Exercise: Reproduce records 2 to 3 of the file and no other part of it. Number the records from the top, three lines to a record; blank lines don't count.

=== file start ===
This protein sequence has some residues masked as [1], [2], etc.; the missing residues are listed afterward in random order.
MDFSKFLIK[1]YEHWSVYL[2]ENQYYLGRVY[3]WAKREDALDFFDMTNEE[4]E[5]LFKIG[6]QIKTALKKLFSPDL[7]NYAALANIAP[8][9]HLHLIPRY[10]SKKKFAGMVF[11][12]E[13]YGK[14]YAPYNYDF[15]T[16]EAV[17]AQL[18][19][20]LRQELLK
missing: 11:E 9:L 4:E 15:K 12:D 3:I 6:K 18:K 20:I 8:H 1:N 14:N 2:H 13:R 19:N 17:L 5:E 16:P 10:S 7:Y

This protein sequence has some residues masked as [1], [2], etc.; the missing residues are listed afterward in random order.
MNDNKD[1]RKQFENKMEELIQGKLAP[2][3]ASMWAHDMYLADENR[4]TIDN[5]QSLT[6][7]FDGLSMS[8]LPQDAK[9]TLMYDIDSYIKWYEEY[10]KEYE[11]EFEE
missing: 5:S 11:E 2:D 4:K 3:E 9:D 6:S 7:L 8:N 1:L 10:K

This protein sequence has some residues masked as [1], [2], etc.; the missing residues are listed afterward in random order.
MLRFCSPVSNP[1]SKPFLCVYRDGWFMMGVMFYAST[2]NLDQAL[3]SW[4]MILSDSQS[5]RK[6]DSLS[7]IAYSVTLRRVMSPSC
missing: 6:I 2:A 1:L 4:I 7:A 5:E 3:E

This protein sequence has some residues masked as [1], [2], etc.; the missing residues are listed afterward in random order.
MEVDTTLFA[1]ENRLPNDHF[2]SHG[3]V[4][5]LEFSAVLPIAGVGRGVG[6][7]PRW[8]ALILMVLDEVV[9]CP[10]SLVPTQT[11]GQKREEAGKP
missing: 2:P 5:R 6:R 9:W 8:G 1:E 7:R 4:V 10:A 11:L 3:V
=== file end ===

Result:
This protein sequence has some residues masked as [1], [2], etc.; the missing residues are listed afterward in random order.
MNDNKD[1]RKQFENKMEELIQGKLAP[2][3]ASMWAHDMYLADENR[4]TIDN[5]QSLT[6][7]FDGLSMS[8]LPQDAK[9]TLMYDIDSYIKWYEEY[10]KEYE[11]EFEE
missing: 5:S 11:E 2:D 4:K 3:E 9:D 6:S 7:L 8:N 1:L 10:K

This protein sequence has some residues masked as [1], [2], etc.; the missing residues are listed afterward in random order.
MLRFCSPVSNP[1]SKPFLCVYRDGWFMMGVMFYAST[2]NLDQAL[3]SW[4]MILSDSQS[5]RK[6]DSLS[7]IAYSVTLRRVMSPSC
missing: 6:I 2:A 1:L 4:I 7:A 5:E 3:E